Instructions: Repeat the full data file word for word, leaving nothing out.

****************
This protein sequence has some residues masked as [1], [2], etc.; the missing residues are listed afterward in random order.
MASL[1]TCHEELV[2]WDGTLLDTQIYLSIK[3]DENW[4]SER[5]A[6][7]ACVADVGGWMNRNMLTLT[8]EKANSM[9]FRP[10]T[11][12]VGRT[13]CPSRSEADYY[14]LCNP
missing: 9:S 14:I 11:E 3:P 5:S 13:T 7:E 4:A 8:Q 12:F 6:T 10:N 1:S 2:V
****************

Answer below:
This protein sequence has some residues masked as [1], [2], etc.; the missing residues are listed afterward in random order.
MASL[1]TCHEELV[2]WDGTLLDTQIYLSIK[3]DENW[4]SER[5]A[6][7]ACVADVGGWMNRNMLTLT[8]EKANSM[9]FRP[10]T[11][12]VGRT[13]CPSRSEADYY[14]LCNP
missing: 9:S 14:I 11:E 3:P 5:S 13:T 7:E 4:A 8:Q 12:F 6:T 10:N 1:S 2:V